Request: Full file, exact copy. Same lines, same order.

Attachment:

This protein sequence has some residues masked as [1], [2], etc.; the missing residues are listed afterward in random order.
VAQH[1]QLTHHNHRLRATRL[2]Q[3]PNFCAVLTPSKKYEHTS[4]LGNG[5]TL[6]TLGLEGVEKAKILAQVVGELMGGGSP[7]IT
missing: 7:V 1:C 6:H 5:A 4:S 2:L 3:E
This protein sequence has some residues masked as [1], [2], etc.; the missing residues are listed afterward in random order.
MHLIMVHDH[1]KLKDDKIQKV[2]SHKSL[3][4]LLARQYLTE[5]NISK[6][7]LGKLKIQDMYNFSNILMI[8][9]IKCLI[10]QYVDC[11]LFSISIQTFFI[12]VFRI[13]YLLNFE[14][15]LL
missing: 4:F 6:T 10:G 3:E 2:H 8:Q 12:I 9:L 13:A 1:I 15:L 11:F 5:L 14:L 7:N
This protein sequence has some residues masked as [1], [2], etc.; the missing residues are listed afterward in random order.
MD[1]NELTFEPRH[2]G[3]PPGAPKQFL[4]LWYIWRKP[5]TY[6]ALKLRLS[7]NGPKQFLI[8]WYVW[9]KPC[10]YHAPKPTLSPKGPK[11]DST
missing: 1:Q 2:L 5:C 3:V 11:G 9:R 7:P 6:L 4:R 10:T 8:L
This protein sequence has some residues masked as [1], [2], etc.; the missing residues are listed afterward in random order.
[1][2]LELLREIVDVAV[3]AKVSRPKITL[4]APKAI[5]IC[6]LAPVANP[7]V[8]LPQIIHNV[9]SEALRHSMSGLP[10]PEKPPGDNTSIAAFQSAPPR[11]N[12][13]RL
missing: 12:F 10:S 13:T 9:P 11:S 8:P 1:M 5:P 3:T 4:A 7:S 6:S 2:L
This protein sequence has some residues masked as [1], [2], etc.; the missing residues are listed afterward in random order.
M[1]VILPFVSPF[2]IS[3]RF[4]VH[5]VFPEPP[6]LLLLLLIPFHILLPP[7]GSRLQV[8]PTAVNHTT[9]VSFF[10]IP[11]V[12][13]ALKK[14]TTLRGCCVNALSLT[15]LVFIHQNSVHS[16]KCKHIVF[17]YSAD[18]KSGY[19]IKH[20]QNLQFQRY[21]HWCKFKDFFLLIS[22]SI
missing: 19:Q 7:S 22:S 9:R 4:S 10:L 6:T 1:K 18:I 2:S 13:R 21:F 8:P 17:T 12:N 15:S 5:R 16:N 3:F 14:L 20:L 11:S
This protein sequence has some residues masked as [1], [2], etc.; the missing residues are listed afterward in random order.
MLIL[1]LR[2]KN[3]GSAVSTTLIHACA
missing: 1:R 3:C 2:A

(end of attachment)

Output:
This protein sequence has some residues masked as [1], [2], etc.; the missing residues are listed afterward in random order.
VAQH[1]QLTHHNHRLRATRL[2]Q[3]PNFCAVLTPSKKYEHTS[4]LGNG[5]TL[6]TLGLEGVEKAKILAQVVGELMGGGSP[7]IT
missing: 7:V 1:C 6:H 5:A 4:S 2:L 3:E
This protein sequence has some residues masked as [1], [2], etc.; the missing residues are listed afterward in random order.
MHLIMVHDH[1]KLKDDKIQKV[2]SHKSL[3][4]LLARQYLTE[5]NISK[6][7]LGKLKIQDMYNFSNILMI[8][9]IKCLI[10]QYVDC[11]LFSISIQTFFI[12]VFRI[13]YLLNFE[14][15]LL
missing: 4:F 6:T 10:G 3:E 2:H 8:Q 12:I 9:L 13:A 1:I 15:L 11:F 5:L 14:L 7:N
This protein sequence has some residues masked as [1], [2], etc.; the missing residues are listed afterward in random order.
MD[1]NELTFEPRH[2]G[3]PPGAPKQFL[4]LWYIWRKP[5]TY[6]ALKLRLS[7]NGPKQFLI[8]WYVW[9]KPC[10]YHAPKPTLSPKGPK[11]DST
missing: 1:Q 2:L 5:C 3:V 11:G 9:R 7:P 6:L 4:R 10:T 8:L
This protein sequence has some residues masked as [1], [2], etc.; the missing residues are listed afterward in random order.
[1][2]LELLREIVDVAV[3]AKVSRPKITL[4]APKAI[5]IC[6]LAPVANP[7]V[8]LPQIIHNV[9]SEALRHSMSGLP[10]PEKPPGDNTSIAAFQSAPPR[11]N[12][13]RL
missing: 12:F 10:S 13:T 9:P 11:S 8:P 1:M 5:P 3:T 4:A 7:S 6:S 2:L
This protein sequence has some residues masked as [1], [2], etc.; the missing residues are listed afterward in random order.
M[1]VILPFVSPF[2]IS[3]RF[4]VH[5]VFPEPP[6]LLLLLLIPFHILLPP[7]GSRLQV[8]PTAVNHTT[9]VSFF[10]IP[11]V[12][13]ALKK[14]TTLRGCCVNALSLT[15]LVFIHQNSVHS[16]KCKHIVF[17]YSAD[18]KSGY[19]IKH[20]QNLQFQRY[21]HWCKFKDFFLLIS[22]SI
missing: 19:Q 7:S 22:S 9:R 4:S 10:L 6:T 1:K 18:I 2:S 13:R 21:F 8:P 17:T 12:N 15:S 5:R 16:N 3:F 14:L 20:L 11:S
This protein sequence has some residues masked as [1], [2], etc.; the missing residues are listed afterward in random order.
MLIL[1]LR[2]KN[3]GSAVSTTLIHACA
missing: 1:R 3:C 2:A